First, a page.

Note:  Do not rely on this information. It is very old.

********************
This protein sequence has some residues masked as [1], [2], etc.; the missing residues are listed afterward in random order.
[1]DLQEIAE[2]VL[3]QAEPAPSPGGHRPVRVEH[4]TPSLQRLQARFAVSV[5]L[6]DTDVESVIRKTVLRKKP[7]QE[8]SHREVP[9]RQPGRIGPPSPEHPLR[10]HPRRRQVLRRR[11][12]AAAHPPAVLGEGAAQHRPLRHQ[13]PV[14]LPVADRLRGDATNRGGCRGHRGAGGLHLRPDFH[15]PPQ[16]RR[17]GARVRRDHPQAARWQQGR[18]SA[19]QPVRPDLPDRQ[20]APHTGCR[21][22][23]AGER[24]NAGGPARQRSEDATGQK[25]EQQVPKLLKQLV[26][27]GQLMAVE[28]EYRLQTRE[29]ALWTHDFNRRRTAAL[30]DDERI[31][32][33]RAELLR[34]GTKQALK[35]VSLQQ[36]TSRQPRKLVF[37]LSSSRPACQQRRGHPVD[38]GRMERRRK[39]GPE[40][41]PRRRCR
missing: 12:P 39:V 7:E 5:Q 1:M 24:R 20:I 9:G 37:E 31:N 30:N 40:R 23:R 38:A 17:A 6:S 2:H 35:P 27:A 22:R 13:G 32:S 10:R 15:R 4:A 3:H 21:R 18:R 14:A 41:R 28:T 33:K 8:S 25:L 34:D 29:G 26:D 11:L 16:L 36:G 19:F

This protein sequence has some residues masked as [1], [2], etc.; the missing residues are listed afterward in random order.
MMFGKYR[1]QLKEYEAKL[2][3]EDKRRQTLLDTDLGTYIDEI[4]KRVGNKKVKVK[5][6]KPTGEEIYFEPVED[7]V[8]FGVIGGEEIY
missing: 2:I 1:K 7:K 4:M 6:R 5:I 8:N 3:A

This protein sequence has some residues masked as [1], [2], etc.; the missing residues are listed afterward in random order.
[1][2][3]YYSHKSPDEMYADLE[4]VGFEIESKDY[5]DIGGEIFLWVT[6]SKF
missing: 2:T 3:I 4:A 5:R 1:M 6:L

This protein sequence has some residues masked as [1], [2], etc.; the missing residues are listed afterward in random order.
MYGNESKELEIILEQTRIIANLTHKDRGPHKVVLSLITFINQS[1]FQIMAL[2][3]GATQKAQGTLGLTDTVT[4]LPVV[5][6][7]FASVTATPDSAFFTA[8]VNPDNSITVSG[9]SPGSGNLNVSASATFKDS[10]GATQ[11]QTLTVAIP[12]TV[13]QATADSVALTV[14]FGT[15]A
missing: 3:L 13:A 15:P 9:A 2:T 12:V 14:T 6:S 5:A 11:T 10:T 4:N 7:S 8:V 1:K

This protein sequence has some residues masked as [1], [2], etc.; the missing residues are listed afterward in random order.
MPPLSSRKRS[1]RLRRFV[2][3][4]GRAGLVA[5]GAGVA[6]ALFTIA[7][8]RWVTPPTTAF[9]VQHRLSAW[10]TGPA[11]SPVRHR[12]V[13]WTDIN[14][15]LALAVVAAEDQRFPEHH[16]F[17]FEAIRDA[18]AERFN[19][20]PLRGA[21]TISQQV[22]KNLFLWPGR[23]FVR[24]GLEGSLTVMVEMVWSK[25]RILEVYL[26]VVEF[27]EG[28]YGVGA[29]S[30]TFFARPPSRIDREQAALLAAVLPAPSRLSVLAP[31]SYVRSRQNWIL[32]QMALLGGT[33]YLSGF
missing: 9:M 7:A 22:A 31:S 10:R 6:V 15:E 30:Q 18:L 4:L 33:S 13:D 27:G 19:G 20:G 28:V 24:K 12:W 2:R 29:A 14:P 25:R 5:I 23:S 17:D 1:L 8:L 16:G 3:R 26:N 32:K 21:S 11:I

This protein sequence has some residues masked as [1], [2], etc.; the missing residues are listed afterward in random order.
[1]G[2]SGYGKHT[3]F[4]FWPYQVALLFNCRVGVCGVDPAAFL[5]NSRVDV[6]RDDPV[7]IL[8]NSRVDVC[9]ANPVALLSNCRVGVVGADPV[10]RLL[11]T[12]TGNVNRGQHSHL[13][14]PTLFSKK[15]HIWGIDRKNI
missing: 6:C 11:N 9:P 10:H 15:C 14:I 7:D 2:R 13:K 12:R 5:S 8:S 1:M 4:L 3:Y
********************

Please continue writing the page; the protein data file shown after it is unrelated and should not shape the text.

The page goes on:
Constable, an officer to whom our law commits the duty of maintaining the peace. The Constable of England or Lord High Constable, as he was called, was an officer of high dignity and importance in this realm about the time of Henry VIII., but since that period this particular office has been disused in England, except on great and solemn occasions. He was then the leader of the king's armies, and had the cognisance of all matters connected with arms and war. He also sometimes exercised judicial functions in the Court of Chivalry, where he took precedence of the Earl Marshal. His jurisdiction is partly now vested in the Court of Admiralty. Constables are of two sorts - high constables and petty constables; the former are appointed at the court leets of the franchise or hundreds over which they preside, or in default of that by the justices at the Quarter Sessions, and are removable by the same authority that appoints them. They have the superintendence and direction of all petty constables within their district, and are in some measure responsible for these latter. They have also other duties such as serving precepts and warrants on certain occasions. But the utility of these officers having become questionable, the justices of each county were directed by statute 32 and 33 Victoria, c. 47, to consider and determine whether it was necessary that the office of high constable of each hundred or other like district within their jurisdiction should be maintained, and provision is therein made for the abolition of such office in certain cases and for the transfer of the duties thereof to the clerk of the justices in each sessional division. The duties of petty constables are subordinate to those of the high constable, and of a less important character. There are also constables of castles, who are governors or keepers of the same, and whose office is usually honorary.